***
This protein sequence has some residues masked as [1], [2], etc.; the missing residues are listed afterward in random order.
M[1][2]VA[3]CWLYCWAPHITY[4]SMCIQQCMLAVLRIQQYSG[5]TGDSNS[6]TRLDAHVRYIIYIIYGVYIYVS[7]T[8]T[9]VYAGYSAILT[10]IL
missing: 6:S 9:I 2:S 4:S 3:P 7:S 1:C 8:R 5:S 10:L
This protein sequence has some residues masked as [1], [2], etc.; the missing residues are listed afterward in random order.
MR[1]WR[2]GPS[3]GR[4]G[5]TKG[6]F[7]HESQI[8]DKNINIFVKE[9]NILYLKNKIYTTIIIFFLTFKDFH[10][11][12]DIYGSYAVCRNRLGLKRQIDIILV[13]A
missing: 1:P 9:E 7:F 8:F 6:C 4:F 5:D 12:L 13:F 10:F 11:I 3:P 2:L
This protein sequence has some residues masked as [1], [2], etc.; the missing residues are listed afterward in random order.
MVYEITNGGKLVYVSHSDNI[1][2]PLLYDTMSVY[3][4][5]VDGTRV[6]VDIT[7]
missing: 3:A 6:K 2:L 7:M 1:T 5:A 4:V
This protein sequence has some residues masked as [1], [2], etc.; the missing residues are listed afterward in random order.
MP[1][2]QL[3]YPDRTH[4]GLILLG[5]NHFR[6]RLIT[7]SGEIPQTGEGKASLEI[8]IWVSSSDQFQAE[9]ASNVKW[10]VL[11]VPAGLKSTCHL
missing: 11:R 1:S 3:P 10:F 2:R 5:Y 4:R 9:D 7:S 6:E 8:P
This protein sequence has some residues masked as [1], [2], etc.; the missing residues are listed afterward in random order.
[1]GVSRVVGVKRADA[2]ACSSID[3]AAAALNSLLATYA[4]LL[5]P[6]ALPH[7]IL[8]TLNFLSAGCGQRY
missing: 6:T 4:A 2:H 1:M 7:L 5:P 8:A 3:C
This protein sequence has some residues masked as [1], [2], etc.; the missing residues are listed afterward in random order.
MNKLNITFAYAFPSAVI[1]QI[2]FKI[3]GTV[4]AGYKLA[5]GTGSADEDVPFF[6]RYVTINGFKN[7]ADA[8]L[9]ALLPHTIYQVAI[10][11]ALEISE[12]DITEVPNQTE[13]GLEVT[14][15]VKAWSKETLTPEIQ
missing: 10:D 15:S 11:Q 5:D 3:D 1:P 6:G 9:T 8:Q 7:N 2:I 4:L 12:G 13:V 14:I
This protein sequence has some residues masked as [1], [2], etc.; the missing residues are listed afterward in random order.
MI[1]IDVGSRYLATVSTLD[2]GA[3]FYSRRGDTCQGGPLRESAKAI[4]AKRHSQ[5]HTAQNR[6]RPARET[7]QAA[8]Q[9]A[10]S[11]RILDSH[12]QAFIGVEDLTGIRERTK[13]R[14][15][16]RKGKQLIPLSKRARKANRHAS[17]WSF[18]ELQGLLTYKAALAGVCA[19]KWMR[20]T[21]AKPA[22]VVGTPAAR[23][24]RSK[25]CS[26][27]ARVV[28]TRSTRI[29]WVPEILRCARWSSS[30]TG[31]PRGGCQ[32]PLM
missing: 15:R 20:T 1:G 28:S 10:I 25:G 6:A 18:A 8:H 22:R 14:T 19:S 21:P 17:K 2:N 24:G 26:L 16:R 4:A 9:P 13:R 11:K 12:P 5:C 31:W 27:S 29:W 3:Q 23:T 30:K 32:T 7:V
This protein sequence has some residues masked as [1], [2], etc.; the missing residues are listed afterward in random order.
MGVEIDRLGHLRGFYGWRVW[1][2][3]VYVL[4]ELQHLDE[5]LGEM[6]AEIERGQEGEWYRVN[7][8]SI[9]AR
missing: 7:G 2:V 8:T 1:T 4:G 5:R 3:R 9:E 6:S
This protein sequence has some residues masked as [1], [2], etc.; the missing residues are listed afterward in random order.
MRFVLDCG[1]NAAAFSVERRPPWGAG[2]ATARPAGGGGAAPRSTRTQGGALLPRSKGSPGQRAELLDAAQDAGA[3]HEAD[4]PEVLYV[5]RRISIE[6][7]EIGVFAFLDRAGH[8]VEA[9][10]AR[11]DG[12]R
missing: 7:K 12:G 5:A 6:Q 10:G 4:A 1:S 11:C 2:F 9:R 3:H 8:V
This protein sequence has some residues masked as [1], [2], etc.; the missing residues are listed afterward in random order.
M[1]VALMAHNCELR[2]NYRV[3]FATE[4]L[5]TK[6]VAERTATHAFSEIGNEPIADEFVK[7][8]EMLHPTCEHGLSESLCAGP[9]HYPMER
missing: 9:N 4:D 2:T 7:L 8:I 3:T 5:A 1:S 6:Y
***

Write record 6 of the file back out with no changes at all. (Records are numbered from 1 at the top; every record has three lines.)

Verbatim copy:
This protein sequence has some residues masked as [1], [2], etc.; the missing residues are listed afterward in random order.
MNKLNITFAYAFPSAVI[1]QI[2]FKI[3]GTV[4]AGYKLA[5]GTGSADEDVPFF[6]RYVTINGFKN[7]ADA[8]L[9]ALLPHTIYQVAI[10][11]ALEISE[12]DITEVPNQTE[13]GLEVT[14][15]VKAWSKETLTPEIQ
missing: 10:D 15:S 11:Q 5:D 3:D 1:P 6:G 9:T 8:Q 7:N 2:I 4:L 12:G 13:V 14:I